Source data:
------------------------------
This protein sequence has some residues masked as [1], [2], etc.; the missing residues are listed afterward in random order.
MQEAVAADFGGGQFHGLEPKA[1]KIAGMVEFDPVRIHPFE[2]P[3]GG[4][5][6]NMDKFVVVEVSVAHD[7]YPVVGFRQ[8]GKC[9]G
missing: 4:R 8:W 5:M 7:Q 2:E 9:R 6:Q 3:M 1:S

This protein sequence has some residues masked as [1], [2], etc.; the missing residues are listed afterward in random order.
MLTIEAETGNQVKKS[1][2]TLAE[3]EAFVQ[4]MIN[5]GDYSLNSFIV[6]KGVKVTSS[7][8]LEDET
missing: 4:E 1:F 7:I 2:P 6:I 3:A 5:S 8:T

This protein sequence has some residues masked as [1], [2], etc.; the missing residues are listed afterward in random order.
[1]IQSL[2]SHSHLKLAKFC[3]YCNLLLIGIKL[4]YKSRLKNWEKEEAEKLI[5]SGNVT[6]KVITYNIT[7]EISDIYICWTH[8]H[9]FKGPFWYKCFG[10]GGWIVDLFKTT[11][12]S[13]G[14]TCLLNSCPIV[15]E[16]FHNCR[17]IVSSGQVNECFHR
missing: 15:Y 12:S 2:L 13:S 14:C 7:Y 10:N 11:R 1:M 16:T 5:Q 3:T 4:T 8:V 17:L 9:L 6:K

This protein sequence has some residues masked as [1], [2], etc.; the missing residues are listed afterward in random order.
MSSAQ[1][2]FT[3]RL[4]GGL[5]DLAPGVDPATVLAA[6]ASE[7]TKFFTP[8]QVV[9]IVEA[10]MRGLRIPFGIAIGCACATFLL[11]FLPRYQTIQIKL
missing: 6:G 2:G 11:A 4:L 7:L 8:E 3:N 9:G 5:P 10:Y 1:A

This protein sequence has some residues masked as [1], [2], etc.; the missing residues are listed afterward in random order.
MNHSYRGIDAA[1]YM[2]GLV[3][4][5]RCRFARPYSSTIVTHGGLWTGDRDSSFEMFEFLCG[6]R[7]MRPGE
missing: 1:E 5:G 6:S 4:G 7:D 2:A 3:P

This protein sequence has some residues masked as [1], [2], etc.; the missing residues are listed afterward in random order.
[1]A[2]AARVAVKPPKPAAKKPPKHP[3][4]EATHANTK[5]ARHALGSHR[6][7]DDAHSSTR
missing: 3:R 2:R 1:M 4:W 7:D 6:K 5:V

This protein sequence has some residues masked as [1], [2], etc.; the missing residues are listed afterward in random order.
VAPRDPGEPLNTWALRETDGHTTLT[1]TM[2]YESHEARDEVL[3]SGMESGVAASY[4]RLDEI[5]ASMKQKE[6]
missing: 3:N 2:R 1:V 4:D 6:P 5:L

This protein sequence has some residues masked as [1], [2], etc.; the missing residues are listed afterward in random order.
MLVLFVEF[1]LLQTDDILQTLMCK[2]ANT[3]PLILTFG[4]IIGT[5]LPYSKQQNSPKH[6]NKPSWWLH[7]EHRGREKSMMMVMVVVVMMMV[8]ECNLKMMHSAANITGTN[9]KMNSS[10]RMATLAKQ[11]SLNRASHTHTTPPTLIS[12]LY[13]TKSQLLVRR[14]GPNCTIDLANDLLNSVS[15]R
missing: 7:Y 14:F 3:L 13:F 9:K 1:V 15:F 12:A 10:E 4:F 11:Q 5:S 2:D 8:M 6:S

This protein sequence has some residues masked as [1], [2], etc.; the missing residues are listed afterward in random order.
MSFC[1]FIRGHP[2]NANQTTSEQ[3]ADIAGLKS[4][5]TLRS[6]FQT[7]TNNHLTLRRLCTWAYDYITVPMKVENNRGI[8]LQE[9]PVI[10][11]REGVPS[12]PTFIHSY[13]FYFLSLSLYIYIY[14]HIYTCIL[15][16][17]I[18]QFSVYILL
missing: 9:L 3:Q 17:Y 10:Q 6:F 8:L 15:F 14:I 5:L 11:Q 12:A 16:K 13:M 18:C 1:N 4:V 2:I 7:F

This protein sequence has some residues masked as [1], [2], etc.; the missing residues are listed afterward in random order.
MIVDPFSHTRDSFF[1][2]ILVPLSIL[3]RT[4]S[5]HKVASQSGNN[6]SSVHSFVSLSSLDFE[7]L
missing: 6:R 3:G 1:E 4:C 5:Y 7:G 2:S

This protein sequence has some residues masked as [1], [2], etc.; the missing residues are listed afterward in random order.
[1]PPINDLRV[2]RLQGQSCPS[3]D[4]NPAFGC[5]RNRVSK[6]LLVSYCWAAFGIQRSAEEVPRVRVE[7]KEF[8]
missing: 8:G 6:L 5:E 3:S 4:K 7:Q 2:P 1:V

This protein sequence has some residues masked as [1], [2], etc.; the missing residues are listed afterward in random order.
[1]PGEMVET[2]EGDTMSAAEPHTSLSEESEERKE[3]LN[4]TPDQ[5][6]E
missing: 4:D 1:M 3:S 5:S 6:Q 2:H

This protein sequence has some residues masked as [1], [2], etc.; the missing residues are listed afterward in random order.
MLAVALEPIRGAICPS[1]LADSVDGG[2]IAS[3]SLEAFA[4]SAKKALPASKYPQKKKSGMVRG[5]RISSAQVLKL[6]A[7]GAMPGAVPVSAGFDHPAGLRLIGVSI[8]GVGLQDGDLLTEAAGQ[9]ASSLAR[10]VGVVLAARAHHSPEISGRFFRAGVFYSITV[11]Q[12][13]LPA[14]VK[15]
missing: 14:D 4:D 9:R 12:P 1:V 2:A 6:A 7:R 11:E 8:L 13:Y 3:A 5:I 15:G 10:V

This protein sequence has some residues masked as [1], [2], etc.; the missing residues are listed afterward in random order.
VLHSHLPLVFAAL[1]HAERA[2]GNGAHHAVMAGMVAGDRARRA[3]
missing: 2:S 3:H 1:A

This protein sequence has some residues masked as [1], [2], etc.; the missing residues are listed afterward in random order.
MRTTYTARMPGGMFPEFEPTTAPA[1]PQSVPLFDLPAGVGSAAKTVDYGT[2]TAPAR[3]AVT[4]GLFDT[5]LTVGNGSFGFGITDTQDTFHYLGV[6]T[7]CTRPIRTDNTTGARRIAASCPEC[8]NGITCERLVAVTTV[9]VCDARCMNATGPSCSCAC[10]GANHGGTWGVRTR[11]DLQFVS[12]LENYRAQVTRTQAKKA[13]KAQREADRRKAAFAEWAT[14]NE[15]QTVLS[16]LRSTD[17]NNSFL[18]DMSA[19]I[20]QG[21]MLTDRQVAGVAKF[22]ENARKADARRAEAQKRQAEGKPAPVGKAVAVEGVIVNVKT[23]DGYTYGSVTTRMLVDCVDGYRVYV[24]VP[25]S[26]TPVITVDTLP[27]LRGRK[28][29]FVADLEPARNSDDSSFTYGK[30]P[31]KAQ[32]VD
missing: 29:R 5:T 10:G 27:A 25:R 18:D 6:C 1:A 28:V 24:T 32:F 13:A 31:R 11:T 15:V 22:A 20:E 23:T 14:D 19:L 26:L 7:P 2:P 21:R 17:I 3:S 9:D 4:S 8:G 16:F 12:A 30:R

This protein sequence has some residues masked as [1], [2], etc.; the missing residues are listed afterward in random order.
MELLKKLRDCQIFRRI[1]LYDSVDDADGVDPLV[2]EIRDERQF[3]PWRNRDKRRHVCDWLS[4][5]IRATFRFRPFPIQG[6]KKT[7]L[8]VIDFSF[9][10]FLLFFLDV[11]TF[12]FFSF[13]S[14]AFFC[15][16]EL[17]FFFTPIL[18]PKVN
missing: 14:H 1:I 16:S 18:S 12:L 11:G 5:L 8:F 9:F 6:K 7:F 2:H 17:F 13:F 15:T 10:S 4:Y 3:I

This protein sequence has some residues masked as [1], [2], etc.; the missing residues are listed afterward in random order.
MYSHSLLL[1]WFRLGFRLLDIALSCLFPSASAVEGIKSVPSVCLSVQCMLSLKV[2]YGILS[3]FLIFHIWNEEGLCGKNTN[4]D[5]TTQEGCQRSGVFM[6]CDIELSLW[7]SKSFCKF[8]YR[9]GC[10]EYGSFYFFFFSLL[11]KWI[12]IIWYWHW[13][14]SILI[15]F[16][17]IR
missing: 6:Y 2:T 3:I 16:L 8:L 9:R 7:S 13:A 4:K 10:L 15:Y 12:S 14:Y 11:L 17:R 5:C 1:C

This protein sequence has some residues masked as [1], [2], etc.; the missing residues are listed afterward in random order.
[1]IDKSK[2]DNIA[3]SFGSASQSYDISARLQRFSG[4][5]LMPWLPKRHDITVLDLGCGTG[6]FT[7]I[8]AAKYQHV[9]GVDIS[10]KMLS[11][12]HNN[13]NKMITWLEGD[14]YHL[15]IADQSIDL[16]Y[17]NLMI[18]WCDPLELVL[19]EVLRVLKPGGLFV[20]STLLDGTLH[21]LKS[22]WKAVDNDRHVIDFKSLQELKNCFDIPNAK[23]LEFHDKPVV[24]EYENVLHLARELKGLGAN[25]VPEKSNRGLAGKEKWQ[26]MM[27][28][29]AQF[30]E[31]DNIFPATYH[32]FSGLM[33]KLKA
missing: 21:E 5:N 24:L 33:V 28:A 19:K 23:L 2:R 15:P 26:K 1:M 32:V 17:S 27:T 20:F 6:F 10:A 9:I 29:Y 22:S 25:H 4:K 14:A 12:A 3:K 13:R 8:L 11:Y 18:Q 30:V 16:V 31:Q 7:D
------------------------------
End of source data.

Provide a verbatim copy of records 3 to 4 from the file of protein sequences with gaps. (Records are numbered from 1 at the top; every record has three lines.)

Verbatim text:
This protein sequence has some residues masked as [1], [2], etc.; the missing residues are listed afterward in random order.
[1]IQSL[2]SHSHLKLAKFC[3]YCNLLLIGIKL[4]YKSRLKNWEKEEAEKLI[5]SGNVT[6]KVITYNIT[7]EISDIYICWTH[8]H[9]FKGPFWYKCFG[10]GGWIVDLFKTT[11][12]S[13]G[14]TCLLNSCPIV[15]E[16]FHNCR[17]IVSSGQVNECFHR
missing: 15:Y 12:S 2:L 13:S 14:C 7:Y 10:N 11:R 1:M 16:T 5:Q 3:T 4:T 8:V 17:L 9:L 6:K

This protein sequence has some residues masked as [1], [2], etc.; the missing residues are listed afterward in random order.
MSSAQ[1][2]FT[3]RL[4]GGL[5]DLAPGVDPATVLAA[6]ASE[7]TKFFTP[8]QVV[9]IVEA[10]MRGLRIPFGIAIGCACATFLL[11]FLPRYQTIQIKL
missing: 6:G 2:G 11:A 4:L 7:L 8:E 3:N 9:G 5:P 10:Y 1:A